The Israelites were to be a holy (separated) people. Marriage with the heathens would turn the Hebrews into heathens themselves and prove the end of Israel. If the Israelites married the pagans, they would perish for the same reason God destroyed the Canaanites.

But Still …
So, this is the answer as to why God ordered the extermination of men, women, and children living in the land Israel was to conquer. Yet, we still ask, “Why the children, Lord?”

There can be just one answer: after centuries of rampant sin and idolatry, the Canaanites were regarded as unredeemable by God. Had the children lived, God sovereignly knew they would not turn to Him. They would follow the ways of their ancestors, indulge in the darkest iniquity imaginable, and lead the Israelites to walk in all of their deplorable ways. question markThe 400 years was God’s “grace period” for repentance; beyond this would result in the total surrender to depravity when the Canaanites would reach the point of no return.

If this is difficult to accept, remember that God never destroys the innocent. A vivid example of this is found in Genesis chapter 18, where God told Abraham that He was about to destroy Sodom and Gomorrah. Shocked and disturbed, Abraham in humble boldness asked the Lord, “Will you sweep away the righteous with the wicked? What if there are fifty righteous people in the city? Will you really sweep it away and not spare the place for the sake of the fifty righteous people in it?” (vv. 23-24).

God assured Abraham He would spare those countries for the sake of the fifty. Abraham ventured forth, trying to determine how low God would go regarding the number of righteous people it would take for Him to spare the nations. By the end of the exchange, God told Abraham He would “For the sake of ten, I will not destroy it” (v. 32). The reason God went to such lengths to spare evil nations is beautifully summed up by Abraham in verse 25: “Far be it from you to do such a thing – to kill the righteous with the wicked, treating the righteous and the wicked alike. Far be it from you! Will not the Judge of all the earth do right?”

Yes! The Judge of the earth will do right. This has always been the case with God, and it was the case concerning the Canaanite women and children God ordered destroyed. Had righteousness been found in them, God would have spared them.

A Couple of Thoughts
Though difficult to wrap our modern-day minds around, here are a few considerations:

  • Deuteronomy 9:4-5 (please read it) supports the fact that the Canaanites were not driven out solely for the purpose of making room for Israel, but because their depravity was so extensive they left God little option. They had 400 years in which to repent. Like the Ninevites in the book of Jonah, God would have granted them mercy had they repented.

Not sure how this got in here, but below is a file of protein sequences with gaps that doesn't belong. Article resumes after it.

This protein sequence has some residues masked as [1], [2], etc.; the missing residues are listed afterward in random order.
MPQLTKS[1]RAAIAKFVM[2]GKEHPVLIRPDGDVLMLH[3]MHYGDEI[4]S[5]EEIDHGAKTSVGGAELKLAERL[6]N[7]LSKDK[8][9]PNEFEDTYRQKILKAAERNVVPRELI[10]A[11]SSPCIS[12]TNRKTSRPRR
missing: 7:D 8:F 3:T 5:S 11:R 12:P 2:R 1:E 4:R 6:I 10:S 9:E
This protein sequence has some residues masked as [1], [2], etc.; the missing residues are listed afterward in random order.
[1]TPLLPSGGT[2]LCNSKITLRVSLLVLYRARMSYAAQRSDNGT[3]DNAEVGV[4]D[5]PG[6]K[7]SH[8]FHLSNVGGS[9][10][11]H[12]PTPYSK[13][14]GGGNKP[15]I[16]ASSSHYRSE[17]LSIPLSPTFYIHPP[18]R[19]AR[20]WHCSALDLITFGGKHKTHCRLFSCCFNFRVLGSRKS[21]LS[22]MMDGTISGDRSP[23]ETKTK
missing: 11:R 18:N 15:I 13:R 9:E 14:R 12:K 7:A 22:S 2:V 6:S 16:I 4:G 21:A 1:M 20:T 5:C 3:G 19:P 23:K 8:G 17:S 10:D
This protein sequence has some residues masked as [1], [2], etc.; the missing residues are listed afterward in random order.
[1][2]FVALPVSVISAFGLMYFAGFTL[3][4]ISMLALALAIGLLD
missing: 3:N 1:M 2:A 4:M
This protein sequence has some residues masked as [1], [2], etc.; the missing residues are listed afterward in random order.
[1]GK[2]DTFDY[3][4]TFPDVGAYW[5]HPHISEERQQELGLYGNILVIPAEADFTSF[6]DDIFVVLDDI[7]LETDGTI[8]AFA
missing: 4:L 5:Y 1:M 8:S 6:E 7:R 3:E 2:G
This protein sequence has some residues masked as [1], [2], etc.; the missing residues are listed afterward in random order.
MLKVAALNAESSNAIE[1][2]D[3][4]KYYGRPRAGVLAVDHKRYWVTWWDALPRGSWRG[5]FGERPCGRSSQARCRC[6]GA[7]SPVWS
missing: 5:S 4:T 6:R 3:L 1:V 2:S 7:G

• Regarding the children, their destruction may have been a blessing in disguise for those who had not yet reached the age of accountability. If we accept the assumption that ALL Canaanite children would have grown into idolatrous and sinful adults deserving of death, then those who died before the age of accountability may have been deemed spiritually acceptable to God and assured their place in Heaven. (We know that for some, this theory involves issues of election, but this is beyond the scope of the article; we simply offer it as a point to ponder.)

Conclusion: What about Today?
In the current “Church Age” God does not ordain “holy war” on people and nations, but neither does God change. His attributes never altered following the institution of the New wooden crossCovenant. God is still the God of love as well as the God of justice; the God of compassion as well as the God of vengeance. The only thing that has changed in this New Covenant Age is the way in which God displays His attributes.

He has given this world 2,000 years to repent of its sins and come to a saving knowledge of Jesus Christ. Many have accepted; many more have not. At the end of this age of human history, the Lord will enter into holy war one final time:

I saw heaven standing open and there before me was a white horse, whose rider is called Faithful and True. With justice he judges and wages war. … Coming out of his mouth is a sharp sword with which to strike down the nations (Revelation 19:11, 15).

Yes, the same God whose holiness dictated the slaying of women and children is also the God who will go to war once more at the end of the age.

However, there is another side of the coin. So long as men and women possess the breath of life in them, it is never too late, for God proclaims: “The Lord is not slow in keeping his promise, as some understand slowness. Instead he is patient with you, not wanting anyone to perish, but everyone to come to repentance” (2 Peter 3:9).